Jack Harper

Assuming a re-settlement then a CGT disposal arises on the creation of the second trust [TCGA 1992 s 71(1)].

The original settlor will also be the settlor of the second trust.This may mean that the second trust is settlor interested for CGT purposes (and possibly for income tax?).

For IHT the second trust will be a relevant property settlement.

Malcolm Finney

Is it conceivable that Counsel would have overlooked that a CGT charge on resettlement by means of a special power of appointment could be avoided by shrewd drafting to include an ultimate gift over (if the new trusts failed) back into the head trust? As HMRC are fully on board with the principle (see CGM37800C) only faulty implementation or bad advice should trigger an unwanted charge on such an occasion.

Counsel’s advice on tax was apparently “silent”. In my experience even Counsel who is primarily an equity specialist and draftsman will be fully alert to the CGT (and IHT) consequences of his advice and the wording of the deed of appointment if he settles it. At the very least he will know that such consequences may be in point and will recommend that specialist tax advice should be taken. Or woe betide him.

It may be that no gain would arise by computation or by exemption or even a loss. In some cases a resettlement is deliberately drafted to cause a disposal e.g where there are brought forward losses to frank any gain or the plan is to crystallise a loss for future use against gains on assets retained after a part resettlement. A full re-settlement which caused a disposal stranding losses on that disposal or available forward within the original settlement with no prospect of further gains to offset them would seem to constitute an own goal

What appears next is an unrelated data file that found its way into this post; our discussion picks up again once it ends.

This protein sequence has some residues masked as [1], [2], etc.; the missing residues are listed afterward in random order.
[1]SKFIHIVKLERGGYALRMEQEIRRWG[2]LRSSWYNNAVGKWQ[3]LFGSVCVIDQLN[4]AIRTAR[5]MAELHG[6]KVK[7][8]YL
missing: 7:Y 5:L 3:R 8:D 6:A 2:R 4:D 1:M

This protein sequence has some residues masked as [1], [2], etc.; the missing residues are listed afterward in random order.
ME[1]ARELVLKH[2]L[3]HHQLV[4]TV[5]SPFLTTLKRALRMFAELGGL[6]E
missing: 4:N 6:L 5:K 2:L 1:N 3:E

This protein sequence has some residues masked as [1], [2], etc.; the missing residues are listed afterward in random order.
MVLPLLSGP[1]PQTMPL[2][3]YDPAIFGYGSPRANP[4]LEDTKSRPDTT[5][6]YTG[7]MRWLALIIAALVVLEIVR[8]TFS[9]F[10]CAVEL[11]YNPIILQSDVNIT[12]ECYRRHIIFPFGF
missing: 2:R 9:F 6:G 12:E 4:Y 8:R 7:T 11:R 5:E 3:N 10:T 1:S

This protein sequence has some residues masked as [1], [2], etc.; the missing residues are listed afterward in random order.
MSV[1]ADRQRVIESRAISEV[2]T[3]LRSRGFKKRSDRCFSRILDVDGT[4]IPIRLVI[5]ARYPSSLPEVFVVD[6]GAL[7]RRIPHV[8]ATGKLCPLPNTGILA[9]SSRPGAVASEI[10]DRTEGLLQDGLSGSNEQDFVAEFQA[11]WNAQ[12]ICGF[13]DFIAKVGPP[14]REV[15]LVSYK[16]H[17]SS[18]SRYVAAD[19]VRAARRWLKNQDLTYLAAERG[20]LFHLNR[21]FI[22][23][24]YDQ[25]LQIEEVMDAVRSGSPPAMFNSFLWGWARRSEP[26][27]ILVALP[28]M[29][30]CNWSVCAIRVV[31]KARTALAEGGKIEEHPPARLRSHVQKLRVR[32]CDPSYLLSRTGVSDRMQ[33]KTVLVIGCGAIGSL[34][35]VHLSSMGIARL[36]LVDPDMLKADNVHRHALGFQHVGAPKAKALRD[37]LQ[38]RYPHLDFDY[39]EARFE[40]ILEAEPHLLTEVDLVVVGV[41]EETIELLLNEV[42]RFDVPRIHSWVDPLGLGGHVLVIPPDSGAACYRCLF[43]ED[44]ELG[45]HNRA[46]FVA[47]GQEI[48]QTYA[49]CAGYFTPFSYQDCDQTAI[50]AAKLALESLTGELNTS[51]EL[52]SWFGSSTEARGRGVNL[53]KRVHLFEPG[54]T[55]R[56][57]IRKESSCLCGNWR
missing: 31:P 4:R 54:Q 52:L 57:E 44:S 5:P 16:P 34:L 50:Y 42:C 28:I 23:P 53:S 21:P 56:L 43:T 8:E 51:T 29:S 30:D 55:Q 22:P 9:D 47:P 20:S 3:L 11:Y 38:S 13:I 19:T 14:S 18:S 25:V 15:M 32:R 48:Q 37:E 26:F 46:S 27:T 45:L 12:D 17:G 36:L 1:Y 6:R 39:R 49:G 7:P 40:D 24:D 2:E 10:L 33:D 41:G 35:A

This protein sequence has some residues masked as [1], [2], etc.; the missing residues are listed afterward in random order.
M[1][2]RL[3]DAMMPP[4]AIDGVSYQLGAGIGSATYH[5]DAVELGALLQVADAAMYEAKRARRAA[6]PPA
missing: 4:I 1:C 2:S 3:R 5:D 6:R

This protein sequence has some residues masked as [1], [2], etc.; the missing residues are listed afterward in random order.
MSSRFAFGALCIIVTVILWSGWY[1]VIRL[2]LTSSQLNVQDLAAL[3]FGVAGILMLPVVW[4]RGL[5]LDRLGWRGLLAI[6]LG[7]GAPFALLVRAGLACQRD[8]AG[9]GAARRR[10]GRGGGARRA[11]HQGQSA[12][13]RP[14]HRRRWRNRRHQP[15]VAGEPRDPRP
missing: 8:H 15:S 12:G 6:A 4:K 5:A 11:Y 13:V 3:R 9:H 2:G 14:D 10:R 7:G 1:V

There is insufficent detail in the question about the actual CGT position at re-settlement to comment further. The IHT situation is easier to predict as only an appointment out to a beneficiary absolutely or a transfer to a wholly separate trust is likely to break the fictional chain that the new trust and the original one remain a fiscal unity. The devil is in the deeming.

Jack Harper

I should have commented in my earlier post on the problem of hold-over relief (availability and clawback) for settlor-interested trusts where a re-settlement by trustees causes absolute entitlement. The original settlor remains the settlor of the new trusts, as Malcolm says, so if the original was “settlor-interested” so may the new trusts be (including those of a separate trust to which a transfer is made). Even so, the resettled trusts can be drafted to shed that status.

Even if the settlor and spouse were originally excluded from benefit (so the resettlement must do so too or risk fraud on a power) the problem of minor dependent children as eligible beneficiaries is a potential issue not only on creation but also on resettlement. Mr Kessler’s book on Drafting has an elegant solution in para 13-21 14th Ed, which would seem as appropriate to the exercise of a re-settlement power as on creation.

The problem does not arise if the resettlement is drafted to avoid any absolute entitlement deemed disposal by “reading back” the new trusts into the original.

Jack Harper